6. Be as honest as possible.
                     • Acknowledge that the change will have bumps, such as more work or employee
                       evaluation. This will add credibility.
                     • Provide honest answers to questions and concerns. Avoiding the truth only provides
                       short term gains. Lying results in a tremendous amount of negative results.
                  7. Avoid having senior management communicate everything.
                     • People feel more comfortable hearing news from someone they are familiar with.

                     © 2010 SLiA Group Inc.,                                             Page 2
   • While some news, such as downsizing a department, needs to come from the ‘top’,
     direct changes to the department such as role & responsibility changes should come
     from the sales leader.
8. Create a formal process for addressing employee questions and concerns.
   • Staff want to know that their questions and concerns will be heard and taken into
   • Answering these questions in a timely fashion is a priority.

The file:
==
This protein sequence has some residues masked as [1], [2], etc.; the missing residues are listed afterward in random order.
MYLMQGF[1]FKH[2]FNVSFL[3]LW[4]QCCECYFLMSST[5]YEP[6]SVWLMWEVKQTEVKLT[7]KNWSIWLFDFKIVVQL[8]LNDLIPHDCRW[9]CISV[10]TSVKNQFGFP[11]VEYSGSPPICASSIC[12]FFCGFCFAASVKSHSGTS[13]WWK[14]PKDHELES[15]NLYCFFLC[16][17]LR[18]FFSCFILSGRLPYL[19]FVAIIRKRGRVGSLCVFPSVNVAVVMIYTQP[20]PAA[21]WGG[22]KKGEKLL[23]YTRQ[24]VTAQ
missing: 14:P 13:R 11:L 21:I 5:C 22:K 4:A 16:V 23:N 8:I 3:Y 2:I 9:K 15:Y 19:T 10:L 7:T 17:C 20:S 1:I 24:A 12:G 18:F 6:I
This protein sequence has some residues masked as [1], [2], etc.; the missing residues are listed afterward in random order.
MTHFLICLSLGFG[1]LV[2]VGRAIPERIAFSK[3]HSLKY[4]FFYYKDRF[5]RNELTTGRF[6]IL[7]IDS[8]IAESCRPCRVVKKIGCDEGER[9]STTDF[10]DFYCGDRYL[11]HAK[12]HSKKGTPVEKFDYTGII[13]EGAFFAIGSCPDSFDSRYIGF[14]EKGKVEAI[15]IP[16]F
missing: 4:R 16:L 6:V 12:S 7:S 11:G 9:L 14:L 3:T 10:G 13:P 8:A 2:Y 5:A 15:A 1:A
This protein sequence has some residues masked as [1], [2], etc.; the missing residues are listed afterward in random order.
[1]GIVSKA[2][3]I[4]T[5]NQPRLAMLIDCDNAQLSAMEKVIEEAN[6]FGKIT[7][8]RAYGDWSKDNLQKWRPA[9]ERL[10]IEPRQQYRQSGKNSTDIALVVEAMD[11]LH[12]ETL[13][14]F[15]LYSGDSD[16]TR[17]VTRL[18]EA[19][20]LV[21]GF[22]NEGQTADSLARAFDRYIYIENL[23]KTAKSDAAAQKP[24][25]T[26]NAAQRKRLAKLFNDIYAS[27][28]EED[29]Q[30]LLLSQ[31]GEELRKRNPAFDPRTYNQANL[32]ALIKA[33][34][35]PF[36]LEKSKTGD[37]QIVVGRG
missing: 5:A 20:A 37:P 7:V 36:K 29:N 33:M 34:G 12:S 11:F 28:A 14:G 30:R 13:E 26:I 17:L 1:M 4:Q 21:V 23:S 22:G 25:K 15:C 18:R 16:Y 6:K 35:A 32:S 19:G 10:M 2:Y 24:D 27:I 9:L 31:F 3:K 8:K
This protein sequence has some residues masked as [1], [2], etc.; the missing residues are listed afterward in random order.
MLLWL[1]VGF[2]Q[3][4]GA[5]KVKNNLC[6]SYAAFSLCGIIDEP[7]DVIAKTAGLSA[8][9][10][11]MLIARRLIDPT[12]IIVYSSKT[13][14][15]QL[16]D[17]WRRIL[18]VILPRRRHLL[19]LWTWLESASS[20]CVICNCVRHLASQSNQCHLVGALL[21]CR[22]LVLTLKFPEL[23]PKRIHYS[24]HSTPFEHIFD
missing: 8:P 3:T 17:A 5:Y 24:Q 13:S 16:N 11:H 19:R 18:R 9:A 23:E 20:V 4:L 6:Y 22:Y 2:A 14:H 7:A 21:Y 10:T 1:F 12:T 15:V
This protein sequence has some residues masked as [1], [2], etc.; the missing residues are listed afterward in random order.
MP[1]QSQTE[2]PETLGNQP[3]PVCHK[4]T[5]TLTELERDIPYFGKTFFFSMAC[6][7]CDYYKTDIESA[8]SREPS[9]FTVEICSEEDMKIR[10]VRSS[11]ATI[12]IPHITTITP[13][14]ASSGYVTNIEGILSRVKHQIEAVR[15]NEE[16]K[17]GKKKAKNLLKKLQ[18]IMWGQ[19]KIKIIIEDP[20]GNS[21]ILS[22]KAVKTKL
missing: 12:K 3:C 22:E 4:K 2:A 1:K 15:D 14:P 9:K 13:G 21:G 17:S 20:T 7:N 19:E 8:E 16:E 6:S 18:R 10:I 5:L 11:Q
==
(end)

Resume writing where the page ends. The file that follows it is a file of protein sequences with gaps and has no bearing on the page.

9. Follow up.
   • The bigger the change, the longer it takes to implement.
   • Report on progress to date, including improvements being realized.
10.The parade effect.
   • Be cognizant that while one department may have already gone through the change,
     others may be just starting or part way through.
   • This creates a mix of emotions at different stages, and communication must be
     different at each level.

  © 2010 SLiA Group Inc.,                                           Page 3
                Putting into Practice
                Effective One-on-One Coaching
                Coaching on an Individual Basis
                The 10 Steps of Coaching
                How to Give Effective Feedback

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© 2010 SLiA Group Inc.,                                                                  Page 4